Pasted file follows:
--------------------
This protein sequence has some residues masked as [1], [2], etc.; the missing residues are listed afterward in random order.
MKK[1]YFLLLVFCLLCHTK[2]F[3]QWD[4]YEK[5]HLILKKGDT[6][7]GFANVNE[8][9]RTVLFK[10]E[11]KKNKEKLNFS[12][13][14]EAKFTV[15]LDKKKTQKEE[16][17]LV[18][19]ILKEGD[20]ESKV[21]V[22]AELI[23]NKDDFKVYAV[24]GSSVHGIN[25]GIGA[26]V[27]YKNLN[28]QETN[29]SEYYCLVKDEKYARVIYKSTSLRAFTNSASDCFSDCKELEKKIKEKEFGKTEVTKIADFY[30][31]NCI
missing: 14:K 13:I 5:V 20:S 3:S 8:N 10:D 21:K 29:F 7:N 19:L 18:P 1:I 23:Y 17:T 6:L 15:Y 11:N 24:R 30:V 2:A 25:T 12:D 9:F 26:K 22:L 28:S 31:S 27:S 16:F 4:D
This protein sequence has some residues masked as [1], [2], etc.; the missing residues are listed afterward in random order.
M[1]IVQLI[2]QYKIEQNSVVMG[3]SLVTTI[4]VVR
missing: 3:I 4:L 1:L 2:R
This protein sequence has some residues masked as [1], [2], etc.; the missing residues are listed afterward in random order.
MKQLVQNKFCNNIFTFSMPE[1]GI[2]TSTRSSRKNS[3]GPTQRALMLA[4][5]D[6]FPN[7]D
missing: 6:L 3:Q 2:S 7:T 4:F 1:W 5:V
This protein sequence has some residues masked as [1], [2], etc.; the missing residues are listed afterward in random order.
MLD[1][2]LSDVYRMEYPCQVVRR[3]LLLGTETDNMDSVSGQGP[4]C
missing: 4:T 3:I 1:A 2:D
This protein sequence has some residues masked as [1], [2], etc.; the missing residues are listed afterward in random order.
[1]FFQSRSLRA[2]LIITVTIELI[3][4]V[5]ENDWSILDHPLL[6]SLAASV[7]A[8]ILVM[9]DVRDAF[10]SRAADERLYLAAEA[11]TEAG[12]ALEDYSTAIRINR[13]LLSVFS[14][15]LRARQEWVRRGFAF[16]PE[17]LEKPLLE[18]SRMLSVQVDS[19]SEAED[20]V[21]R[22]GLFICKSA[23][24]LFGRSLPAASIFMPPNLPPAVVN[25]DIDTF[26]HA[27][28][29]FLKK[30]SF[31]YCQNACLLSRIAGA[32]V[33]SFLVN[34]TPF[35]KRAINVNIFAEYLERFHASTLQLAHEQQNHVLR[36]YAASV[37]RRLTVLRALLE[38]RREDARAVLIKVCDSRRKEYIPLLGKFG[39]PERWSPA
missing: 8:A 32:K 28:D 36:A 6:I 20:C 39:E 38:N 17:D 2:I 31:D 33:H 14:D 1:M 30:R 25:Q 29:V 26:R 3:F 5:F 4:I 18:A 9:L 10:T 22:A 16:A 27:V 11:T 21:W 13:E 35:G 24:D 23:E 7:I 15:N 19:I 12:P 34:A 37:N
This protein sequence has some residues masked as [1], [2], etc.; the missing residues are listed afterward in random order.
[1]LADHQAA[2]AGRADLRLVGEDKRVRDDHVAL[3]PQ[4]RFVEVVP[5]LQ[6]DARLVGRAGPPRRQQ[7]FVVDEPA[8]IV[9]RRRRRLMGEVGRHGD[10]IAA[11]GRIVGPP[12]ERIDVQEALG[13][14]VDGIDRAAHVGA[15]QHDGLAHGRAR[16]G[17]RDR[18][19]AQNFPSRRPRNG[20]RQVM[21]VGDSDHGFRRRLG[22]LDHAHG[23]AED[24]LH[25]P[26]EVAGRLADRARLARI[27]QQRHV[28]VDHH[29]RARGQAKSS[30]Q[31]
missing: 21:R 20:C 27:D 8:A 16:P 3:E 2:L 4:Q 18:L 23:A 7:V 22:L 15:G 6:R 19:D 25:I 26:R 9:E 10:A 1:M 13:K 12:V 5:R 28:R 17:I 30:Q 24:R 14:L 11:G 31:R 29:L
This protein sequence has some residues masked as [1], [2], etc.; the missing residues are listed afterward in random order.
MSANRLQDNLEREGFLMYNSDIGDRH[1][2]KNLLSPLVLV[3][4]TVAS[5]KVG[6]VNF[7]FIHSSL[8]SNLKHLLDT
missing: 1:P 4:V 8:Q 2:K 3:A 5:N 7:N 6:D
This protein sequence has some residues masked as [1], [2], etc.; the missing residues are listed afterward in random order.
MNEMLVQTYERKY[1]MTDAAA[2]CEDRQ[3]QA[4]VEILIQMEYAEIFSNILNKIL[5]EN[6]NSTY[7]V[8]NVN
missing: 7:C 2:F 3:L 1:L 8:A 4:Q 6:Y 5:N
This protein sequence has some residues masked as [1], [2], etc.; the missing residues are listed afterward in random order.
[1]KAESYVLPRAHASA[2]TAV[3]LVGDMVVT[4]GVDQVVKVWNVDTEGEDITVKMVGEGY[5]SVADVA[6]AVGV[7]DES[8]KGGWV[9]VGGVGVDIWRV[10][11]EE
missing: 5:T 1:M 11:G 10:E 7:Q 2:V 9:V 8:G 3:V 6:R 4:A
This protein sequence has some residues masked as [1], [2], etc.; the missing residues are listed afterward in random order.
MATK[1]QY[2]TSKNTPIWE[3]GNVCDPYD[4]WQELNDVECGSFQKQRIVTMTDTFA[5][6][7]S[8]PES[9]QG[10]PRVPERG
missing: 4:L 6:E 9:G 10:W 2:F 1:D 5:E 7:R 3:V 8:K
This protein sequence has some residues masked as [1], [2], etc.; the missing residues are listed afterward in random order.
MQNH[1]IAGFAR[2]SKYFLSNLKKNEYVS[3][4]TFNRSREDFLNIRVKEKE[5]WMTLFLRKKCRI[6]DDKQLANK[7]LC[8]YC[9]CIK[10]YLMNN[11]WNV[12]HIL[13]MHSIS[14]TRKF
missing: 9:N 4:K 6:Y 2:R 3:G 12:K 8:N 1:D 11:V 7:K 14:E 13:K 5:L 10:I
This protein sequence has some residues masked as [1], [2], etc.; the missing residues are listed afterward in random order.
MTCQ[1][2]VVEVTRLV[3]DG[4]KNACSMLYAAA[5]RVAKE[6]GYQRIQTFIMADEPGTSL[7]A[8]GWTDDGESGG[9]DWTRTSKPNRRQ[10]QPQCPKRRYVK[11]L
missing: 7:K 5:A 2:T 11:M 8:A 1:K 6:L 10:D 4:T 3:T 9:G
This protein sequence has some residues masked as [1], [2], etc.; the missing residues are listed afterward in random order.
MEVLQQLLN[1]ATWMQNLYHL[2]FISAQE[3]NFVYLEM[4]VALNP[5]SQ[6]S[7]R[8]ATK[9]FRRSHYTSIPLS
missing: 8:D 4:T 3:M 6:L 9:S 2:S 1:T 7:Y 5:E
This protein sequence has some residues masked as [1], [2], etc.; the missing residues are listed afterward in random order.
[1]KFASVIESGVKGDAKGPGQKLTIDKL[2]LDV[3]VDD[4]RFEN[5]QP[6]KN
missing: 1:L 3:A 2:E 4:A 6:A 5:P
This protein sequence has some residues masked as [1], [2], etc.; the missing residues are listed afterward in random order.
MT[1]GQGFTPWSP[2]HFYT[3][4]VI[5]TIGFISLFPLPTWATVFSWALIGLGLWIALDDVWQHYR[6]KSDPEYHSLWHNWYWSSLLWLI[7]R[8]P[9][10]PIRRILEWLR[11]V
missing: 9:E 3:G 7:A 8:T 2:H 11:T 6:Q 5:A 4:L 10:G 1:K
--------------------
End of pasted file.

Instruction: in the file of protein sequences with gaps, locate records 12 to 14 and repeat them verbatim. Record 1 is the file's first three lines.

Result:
This protein sequence has some residues masked as [1], [2], etc.; the missing residues are listed afterward in random order.
MTCQ[1][2]VVEVTRLV[3]DG[4]KNACSMLYAAA[5]RVAKE[6]GYQRIQTFIMADEPGTSL[7]A[8]GWTDDGESGG[9]DWTRTSKPNRRQ[10]QPQCPKRRYVK[11]L
missing: 7:K 5:A 2:T 11:M 8:A 1:K 6:L 10:D 4:T 3:T 9:G
This protein sequence has some residues masked as [1], [2], etc.; the missing residues are listed afterward in random order.
MEVLQQLLN[1]ATWMQNLYHL[2]FISAQE[3]NFVYLEM[4]VALNP[5]SQ[6]S[7]R[8]ATK[9]FRRSHYTSIPLS
missing: 8:D 4:T 3:M 6:L 9:S 2:S 1:T 7:Y 5:E
This protein sequence has some residues masked as [1], [2], etc.; the missing residues are listed afterward in random order.
[1]KFASVIESGVKGDAKGPGQKLTIDKL[2]LDV[3]VDD[4]RFEN[5]QP[6]KN
missing: 1:L 3:A 2:E 4:A 6:A 5:P